Monday, March 21, 2005

Cyber Warfare: An Analysis

A report titled Cyber Warfare: An Analysis of the Means and Motivations of Selected Nation States by Charles Billo and Welton Chang of the Institute for Security Technology Studies at Dartmouth College makes interesting reading. The following is from the Executive Summary.

IT dependence in the United States is evolving into a strategic center of gravity. This represents an inviting target to a potential adversary. While intrusions and hacks are not the exclusive province of large, hierarchical organizations, military and intelligence services possess an advantage over terrorist units for example in terms of resources, depth of personnel, and longer time-horizon reconnaissance and probes.

Moreover, as advanced industrial states such as the United States outsource their programming of software to countries such as India, Pakistan, China, Philippines, and Russia, the risk of rogue programmers using their access to commit cyber attacks rises. The possibility of abuse by hackers, organized crime agents, and cyber terrorists in countries not necessarily allied with the United States is great, and grows as more programming is sub-contracted to these countries for economic reasons.

We believe that scientific and engineering prowess in the United States and elsewhere, when properly harnessed and directed, can lead to improved security measures and better defenses (such as attack “indications and warnings”) against malicious intrusions. Technology, however, is no panacea.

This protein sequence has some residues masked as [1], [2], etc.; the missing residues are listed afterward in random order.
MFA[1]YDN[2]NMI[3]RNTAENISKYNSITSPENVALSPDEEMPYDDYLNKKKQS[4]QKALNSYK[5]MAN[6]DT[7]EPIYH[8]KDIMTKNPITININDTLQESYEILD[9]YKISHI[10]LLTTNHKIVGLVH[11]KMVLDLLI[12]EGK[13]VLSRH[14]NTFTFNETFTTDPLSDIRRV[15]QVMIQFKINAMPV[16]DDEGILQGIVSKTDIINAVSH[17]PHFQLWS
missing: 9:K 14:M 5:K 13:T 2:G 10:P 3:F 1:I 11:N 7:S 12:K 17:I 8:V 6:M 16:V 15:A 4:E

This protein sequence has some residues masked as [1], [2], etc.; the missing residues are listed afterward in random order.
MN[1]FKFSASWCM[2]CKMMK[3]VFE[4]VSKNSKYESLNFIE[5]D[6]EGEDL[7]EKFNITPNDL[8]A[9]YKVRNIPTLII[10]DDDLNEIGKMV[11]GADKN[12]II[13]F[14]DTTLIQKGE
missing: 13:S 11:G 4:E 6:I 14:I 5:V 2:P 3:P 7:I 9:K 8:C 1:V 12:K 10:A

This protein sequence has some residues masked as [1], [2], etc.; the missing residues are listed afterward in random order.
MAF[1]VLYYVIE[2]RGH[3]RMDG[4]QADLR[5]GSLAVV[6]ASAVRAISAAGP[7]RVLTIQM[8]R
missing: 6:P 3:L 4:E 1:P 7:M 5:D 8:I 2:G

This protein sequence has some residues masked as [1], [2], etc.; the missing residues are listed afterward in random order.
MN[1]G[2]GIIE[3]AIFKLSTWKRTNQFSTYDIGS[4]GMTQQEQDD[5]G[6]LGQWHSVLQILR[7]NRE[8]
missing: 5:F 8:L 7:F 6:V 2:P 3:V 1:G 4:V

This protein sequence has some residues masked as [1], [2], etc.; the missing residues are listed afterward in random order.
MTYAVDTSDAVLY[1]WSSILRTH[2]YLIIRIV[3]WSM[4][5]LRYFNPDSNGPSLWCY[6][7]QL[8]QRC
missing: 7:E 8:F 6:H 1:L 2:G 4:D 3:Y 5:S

In conclusion, we recommend improved vigilance on the part of our homeland defense authorities against ever more sophisticated and numerous cyber attacks and probes. Given the significant economic and other interests at stake, we recommend a more systematic and sustained effort to raise awareness at the grass roots level regarding security loopholes and vulnerabilities. These efforts, led by local and national political leaders and responsible officials in the United States, will be important in changing the way the populace currently views network security. Finally, we propose greater urgency be given to the recommendation in the U.S. National Strategy to Secure Cyberspace calling for an effective public/private partnership to develop realistic software security and related standards that manufacturers will accept.

Labels: ,


Post a Comment